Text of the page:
With these three key ingredients in place, I was able to stand up a more comprehensive research strategy and map out discreet research activities that truly aligned with our team’s design cycles in a relatively short period of time. And now, after just three months, I’m already rolling out a diverse range of exciting, new UX research initiatives, including:

  • Design Partners Program Expansion: Our newly expanded Design Partners Program will enable customers to provide input at critical points in the design process as our team explores new concepts and iterates designs.
  • User Analytics Collaboration: More collaboration between the user analytics and UX research teams will enable us to leverage data from product telemetry to inform research direction and complement insights.
  • Training and Workshops: As VMware’s EUC UX research program expands, we will begin conducting more generative research and knowledge sharing, which will move beyond PowerPoint presentations with interactive workshops and activities that optimize dissemination of research insights.

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Of course, breathing new life into a UX research program comes with many challenges, and having these components in place will certainly give you a leg up. However, whether you’re a lone ranger or part of a small UXR team, having the supportive environment and resources you need to grow and nurture a UX research program doesn’t always come easy.

I’ve been fortunate to have the resources I need to be effective. But, if you find yourself in a different scenario, don’t lose hope. I’ve been there before, so here are some ways I was able to build a grassroots movement and then slowly move to building a research program that was staffed and embedded in the product development cycle.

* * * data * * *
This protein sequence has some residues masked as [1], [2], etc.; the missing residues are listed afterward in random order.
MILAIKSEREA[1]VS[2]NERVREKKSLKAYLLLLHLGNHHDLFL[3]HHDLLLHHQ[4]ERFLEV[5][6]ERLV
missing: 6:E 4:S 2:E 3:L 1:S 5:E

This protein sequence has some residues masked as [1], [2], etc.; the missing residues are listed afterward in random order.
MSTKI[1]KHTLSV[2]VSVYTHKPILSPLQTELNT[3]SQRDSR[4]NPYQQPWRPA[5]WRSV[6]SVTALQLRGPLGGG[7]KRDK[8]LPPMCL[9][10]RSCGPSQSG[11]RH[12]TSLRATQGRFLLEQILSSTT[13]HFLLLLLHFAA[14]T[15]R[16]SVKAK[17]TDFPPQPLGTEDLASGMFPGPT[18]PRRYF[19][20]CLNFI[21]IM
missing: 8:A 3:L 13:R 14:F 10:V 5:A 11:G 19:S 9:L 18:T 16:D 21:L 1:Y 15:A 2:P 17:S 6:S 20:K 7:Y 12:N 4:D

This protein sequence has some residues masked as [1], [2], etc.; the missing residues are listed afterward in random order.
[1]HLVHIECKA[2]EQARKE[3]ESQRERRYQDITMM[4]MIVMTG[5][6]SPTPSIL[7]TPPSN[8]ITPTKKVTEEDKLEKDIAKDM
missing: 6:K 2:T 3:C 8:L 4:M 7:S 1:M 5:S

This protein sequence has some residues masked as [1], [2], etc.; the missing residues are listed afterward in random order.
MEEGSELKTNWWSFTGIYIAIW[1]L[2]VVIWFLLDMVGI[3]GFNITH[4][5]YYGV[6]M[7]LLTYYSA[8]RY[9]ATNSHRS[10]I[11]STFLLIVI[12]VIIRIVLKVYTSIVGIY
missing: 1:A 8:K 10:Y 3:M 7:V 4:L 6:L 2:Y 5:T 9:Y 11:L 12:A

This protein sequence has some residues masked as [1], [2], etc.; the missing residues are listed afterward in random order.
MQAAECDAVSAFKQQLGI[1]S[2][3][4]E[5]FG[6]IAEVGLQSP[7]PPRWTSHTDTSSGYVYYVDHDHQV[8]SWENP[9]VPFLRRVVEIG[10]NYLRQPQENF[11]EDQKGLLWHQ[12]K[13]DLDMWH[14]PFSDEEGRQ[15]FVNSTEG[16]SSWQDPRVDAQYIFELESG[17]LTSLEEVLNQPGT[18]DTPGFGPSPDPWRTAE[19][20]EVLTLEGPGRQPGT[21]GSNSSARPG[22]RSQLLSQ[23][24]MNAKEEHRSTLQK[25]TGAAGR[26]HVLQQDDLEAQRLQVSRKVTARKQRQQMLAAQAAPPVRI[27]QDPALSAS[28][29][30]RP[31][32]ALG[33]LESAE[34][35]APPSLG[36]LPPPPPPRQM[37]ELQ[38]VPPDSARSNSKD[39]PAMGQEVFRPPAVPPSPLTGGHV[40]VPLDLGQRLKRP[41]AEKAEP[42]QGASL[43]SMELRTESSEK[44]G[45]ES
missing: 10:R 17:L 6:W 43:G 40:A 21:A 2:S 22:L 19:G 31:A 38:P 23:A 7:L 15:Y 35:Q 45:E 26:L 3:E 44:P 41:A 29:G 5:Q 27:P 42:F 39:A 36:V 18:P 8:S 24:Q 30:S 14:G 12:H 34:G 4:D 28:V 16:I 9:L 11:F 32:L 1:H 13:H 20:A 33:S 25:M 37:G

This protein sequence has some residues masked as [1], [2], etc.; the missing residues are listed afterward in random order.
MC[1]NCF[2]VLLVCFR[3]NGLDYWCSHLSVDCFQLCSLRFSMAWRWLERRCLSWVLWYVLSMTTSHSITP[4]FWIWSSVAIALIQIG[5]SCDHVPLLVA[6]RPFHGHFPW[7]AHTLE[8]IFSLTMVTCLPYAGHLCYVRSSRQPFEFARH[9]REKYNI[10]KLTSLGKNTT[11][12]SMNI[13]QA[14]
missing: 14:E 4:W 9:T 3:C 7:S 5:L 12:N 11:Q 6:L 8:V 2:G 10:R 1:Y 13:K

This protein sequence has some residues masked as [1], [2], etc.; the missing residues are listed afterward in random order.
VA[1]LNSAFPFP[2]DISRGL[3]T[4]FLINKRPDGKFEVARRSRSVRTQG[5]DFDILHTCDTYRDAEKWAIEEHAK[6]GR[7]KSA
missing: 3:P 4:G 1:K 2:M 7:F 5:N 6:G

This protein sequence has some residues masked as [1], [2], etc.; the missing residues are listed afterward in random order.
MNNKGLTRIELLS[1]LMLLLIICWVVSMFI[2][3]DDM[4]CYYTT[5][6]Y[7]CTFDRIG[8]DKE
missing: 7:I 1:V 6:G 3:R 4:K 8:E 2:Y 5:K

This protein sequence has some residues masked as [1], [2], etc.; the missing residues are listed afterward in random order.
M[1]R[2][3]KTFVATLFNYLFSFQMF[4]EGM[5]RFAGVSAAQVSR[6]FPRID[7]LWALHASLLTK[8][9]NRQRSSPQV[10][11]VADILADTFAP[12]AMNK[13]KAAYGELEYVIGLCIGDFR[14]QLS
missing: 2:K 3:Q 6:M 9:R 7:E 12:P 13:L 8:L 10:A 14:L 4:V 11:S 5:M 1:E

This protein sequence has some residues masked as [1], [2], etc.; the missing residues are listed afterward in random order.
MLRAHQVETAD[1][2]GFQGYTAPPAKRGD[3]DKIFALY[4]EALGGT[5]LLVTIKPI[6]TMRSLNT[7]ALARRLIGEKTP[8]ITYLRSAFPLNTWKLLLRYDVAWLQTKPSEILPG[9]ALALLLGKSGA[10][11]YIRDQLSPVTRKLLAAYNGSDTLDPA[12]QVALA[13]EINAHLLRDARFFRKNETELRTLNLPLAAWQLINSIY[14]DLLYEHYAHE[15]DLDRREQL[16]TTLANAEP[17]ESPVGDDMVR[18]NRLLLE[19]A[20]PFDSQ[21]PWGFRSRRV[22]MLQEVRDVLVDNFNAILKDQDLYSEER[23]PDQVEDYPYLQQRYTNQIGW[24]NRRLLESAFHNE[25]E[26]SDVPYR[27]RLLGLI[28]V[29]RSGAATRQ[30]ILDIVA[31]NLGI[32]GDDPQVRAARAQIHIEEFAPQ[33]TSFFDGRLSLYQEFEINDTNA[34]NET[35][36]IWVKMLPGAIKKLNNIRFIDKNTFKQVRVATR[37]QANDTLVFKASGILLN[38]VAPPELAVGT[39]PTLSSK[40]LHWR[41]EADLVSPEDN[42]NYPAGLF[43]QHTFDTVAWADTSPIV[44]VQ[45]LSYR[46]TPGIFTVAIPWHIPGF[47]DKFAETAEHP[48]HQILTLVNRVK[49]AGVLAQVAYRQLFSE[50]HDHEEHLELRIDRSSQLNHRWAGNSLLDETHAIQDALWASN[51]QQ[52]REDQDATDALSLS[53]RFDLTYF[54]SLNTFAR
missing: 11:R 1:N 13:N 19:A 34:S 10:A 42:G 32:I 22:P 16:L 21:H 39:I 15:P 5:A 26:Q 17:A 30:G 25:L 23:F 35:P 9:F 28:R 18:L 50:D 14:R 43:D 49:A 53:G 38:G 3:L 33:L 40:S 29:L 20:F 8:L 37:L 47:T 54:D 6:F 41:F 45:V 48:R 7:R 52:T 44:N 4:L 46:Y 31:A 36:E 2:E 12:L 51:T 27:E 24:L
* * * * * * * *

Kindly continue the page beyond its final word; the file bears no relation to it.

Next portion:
• Forge alliances. Identify teams who are open to UX research and partner with them. Conduct small tests with them to demonstrate UX research impact.
  • Be accessible. Make user research activities easily accessible by providing online sessions. Get your observers involved by asking them to submit their observations so they the feel like they’re part of the process.
  • Evangelize, evangelize, evangelize. Whenever you have a chance, whether it’s an impromptu or scheduled meetings, view this as an opportunity to advocate for user research.
  • Generate awareness. Host brown bags, or post pictures of your deliverables outside your cube. Create awareness by doing activities that make people curious about your work.
  • Recruit advocates. Involve your managers & UX designers to help advocate for UX research.
  • Identify and pursue research opportunities by working closely with designers to plan research activities in their projects.
  • Be flexible. Sometimes you might have to adapt your research to accommodate the fast moving development cycles.
  • Network. Connect with fellow researchers outside the company so you have a support group. This is also a great way to share your experiences and get advice on how to resolve them. Being around fellow UX researchers and hearing their stories can help you stay energized and motivated.

Remember, the process of establishing a UX research program can be slow, but have faith and patience. Eventually, as more teams begin to understand the value of UX research, the more momentum you’ll create toward establishing a more comprehensive, long-term UX research program.